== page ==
KYSO Flash
Knock-Your-Socks-Off Art and Literature
Issue 10: Fall 2018
Flash Fiction: 960 words

Bacon’s Revenge

by Sheree Shatsky

I fell in with the hogs the afternoon my mother decided to take a drive up the mountain. “The mountain,” she said, “is where men live with their second wives in fancy houses while their first families live in squalor down in the valley.”

My mother found herself turned-around lost before gaining any sort of altitude and stopped to ask directions at a small farm she remembered a friend from high school once lived. “Truth be known, she’s probably still living here, poor thing, had a face as pitted as a waffle iron back in our school days.”

Sure enough, her friend stood alongside the house, trimming back the hydrangeas while her husband mowed down the dandelions. As both women got to talking, I grew tired of looking for waffle pocks (not a mark pitted this woman’s face as far as I could see) so I left the two jabbering and wandered around back toward the hog pen.

“Hogs are good for one thing,” my mother always said. “Bacon. And they know it.” She had what she referenced as an “incident” as a child and from what I could gather, she had wandered in on a butchering and had never gotten over it. She blamed hogs ever since for everything wrong in the world. “That’s why, if you get too close, they’ll feed on you like corn on the cob.”

A big sloppy sow took residence in a nice-size pen, snorting about and wallowing in the mud, taking her beauty bath. I liked pigs. “Hogs!” my mother’s voice said inside my head. “The use of ‘pigs’ far lessens hogs as the true monsters they are!” I especially liked the babies. I had sneaked a hold once at a county fair and never forgot how much the piglet reminded me of a human baby, well, all but the face and tail.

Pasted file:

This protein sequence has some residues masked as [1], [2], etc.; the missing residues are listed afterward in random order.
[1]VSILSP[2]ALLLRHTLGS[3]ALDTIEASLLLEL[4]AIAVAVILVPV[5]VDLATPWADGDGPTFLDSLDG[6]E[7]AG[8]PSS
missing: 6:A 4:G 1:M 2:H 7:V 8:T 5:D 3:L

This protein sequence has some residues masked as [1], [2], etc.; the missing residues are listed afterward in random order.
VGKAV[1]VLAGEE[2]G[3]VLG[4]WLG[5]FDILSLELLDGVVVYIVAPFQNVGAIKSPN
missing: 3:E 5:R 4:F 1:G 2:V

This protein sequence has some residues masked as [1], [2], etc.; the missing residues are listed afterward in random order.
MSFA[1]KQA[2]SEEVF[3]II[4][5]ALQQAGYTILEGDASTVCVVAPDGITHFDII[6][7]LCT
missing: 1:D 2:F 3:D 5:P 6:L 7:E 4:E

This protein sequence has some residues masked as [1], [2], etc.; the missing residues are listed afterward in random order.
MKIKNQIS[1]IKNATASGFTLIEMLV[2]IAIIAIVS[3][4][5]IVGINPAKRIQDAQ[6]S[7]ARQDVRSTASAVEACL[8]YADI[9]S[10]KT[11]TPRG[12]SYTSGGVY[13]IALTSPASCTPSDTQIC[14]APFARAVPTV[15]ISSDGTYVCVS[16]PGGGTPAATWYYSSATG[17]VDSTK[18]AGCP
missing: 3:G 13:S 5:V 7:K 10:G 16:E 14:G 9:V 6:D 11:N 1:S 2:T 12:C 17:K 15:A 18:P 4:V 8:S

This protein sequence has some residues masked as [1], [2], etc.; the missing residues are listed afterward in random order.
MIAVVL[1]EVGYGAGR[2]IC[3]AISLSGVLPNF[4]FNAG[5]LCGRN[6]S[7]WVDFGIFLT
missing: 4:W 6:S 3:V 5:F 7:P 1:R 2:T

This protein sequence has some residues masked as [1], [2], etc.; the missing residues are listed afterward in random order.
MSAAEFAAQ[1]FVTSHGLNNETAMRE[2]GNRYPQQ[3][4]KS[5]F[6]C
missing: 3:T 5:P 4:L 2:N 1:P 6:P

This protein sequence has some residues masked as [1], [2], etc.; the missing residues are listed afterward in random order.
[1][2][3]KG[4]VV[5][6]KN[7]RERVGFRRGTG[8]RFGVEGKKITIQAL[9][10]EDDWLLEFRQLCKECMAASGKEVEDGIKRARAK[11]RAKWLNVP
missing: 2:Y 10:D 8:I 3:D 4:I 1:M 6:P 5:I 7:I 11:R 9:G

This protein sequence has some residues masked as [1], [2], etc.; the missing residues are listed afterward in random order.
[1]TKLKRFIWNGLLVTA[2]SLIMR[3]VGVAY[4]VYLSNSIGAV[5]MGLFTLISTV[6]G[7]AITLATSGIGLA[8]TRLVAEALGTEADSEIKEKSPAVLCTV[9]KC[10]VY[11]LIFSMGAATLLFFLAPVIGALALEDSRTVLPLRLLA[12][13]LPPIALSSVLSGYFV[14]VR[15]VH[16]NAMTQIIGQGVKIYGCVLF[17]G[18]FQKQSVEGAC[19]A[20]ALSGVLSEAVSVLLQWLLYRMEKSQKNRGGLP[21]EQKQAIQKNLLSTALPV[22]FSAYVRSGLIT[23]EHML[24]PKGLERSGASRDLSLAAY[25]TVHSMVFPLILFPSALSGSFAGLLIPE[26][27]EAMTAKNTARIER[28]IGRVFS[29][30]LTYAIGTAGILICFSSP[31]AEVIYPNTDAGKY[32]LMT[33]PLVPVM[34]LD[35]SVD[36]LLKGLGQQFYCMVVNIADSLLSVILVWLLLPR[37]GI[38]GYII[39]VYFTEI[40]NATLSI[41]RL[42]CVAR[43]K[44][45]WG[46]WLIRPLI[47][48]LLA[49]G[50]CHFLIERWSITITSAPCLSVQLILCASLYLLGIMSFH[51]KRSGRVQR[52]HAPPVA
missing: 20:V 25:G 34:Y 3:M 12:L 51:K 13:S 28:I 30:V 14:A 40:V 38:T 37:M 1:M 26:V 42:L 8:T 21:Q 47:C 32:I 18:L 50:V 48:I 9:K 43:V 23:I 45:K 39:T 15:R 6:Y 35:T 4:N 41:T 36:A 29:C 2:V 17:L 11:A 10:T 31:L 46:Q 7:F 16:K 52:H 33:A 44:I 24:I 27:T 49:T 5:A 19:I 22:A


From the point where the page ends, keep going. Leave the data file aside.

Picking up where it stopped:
I stepped up on the lower slat running the fence and looked about for any sign of piglets, spotting two huddling together away from their momma. A kindred spirit for these babies bubbled up from within my heart and I put myself in their wee little place, thinking perhaps their poppa had run up the mountain with a cute sow with uppity ways and a fresh manicure.

I stepped up onto the top rail and balanced myself, walking along heel-toe to get a closer look. The sow paid me no never mind as I hunkered down on top of the corner post to better see those sweet piglet faces. The momma pig was awfully calm about my visit and didn’t seem to mind in the least. Maybe she enjoyed me keeping her company or maybe, she was waiting for a chance to eat me up.

“Good Lord, Eully, get down, get down!” My mother screeched biblical, loud enough to part the sea of slop by sending the sow and piglets running. Startled, I fell off the post to face an oft described death. A massive hog rose snorting from the bile of a water hole and set his eyes on me. “Now, hogs are as fast as gators,” my father once told me. “If you find yourself in a confrontation, run zig zag, it’s the best shot you’ve got to get out alive. Hogs are nasty business, it’s the single solitary issue I find common ground with your momma.” He had winked and smiled. “Bacon’s revenge, I like to call it.”